After enlarging these scenes onto polyester, he painted on them, establishing a new view - new picture without losing the first - suggesting the multiplicity of vision, of awareness, of every moment. He opens a conflict that plays out in front of the viewer. “The prints are reinterpreted just as all yesterdays and todays are”,Schnabel stated.
Throughout his practice, Schnabel has used a diverse range of media and painting surfaces not traditionally used in art making. He painted these pictures in his outdoor studio in Montauk, New York, exposed to the elements. He continued, “The weather affects my paintings, stains, rain, bleached by the sun, accidents, blown by the wind, nature, at first a distraction interfering then helping.”
“There is often a sense of Julian Schnabel as a medium, through whom painting and gesture appear almost to be self-generating. Yet no matter how diverse the mark-making strategy, the paintings always bear the hallmarks and handwriting of his recognizable self.” – Norman Rosenthal, 2011.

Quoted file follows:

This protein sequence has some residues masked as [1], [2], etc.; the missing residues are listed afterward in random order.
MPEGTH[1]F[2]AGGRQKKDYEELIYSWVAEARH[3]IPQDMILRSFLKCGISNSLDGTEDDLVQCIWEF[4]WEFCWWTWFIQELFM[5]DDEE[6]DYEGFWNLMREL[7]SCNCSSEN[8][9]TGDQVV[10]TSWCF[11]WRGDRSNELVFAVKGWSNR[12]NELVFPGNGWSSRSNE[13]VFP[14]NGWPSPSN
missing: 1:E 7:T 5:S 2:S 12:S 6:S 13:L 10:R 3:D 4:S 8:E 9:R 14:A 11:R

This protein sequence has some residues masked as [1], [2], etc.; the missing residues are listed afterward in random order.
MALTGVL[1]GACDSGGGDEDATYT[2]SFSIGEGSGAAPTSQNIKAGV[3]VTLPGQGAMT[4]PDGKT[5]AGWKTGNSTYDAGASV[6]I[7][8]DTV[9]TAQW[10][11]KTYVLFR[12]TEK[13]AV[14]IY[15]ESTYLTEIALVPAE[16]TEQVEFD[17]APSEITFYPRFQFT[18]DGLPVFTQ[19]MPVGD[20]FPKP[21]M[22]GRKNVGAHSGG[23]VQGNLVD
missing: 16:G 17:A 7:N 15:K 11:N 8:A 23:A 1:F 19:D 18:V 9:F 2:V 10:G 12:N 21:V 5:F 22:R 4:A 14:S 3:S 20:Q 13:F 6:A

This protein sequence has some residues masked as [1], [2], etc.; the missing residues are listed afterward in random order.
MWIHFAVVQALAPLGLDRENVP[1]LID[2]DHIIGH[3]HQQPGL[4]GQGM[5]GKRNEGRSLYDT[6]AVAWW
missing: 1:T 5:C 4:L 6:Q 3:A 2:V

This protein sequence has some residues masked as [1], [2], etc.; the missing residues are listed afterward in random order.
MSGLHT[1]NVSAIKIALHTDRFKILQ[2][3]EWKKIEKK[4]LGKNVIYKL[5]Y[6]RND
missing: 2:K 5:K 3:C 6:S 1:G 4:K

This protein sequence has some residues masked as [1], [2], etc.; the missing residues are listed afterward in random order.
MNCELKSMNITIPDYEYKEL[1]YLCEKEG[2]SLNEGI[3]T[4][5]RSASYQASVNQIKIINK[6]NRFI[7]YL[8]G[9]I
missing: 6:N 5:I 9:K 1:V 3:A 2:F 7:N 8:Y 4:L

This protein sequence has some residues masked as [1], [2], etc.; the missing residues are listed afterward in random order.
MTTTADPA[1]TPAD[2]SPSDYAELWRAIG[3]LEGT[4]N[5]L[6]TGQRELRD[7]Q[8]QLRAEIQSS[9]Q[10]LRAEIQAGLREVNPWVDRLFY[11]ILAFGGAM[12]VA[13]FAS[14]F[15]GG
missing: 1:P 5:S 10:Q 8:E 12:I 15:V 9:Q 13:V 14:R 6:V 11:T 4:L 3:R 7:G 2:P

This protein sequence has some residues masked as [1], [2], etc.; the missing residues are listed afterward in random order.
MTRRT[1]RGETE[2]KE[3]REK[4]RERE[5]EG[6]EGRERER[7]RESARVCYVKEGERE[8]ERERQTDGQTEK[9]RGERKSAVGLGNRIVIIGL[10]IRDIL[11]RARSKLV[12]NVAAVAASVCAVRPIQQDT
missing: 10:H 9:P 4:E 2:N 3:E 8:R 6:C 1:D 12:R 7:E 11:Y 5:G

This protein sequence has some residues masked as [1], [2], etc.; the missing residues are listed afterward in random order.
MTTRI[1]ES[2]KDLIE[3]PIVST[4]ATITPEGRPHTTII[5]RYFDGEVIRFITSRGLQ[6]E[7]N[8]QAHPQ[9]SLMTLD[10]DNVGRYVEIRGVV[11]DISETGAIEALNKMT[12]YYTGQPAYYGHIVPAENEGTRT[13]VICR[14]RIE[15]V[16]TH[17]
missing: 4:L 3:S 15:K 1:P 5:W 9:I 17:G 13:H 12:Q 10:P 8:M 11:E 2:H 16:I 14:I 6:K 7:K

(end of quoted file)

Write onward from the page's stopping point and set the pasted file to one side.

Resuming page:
The exhibition will coincide with the reopening of the Royal Academy for their 250th anniversary. Schnabel was elected an Honorary Royal Academician in 2009.
The re-use of 2017 by 2018. The re-use of Christmas, birthdays. The re-use of a joke. The re-use of air and water. will be on view from 17 May to 22 June 2018 at 6 Burlington Gardens. A catalogue will accompany the exhibition and include an essay by Norman Rosenthal, former Secretary of Exhibitions of the Royal Academy of Arts 1977 - 2008.
Julian Schnabel’s (b. 1951, Brooklyn, New York) first major solo exhibition was at the Contemporary Arts Museum Houston in 1976, followed by a solo show at Mary Boone Gallery in 1979.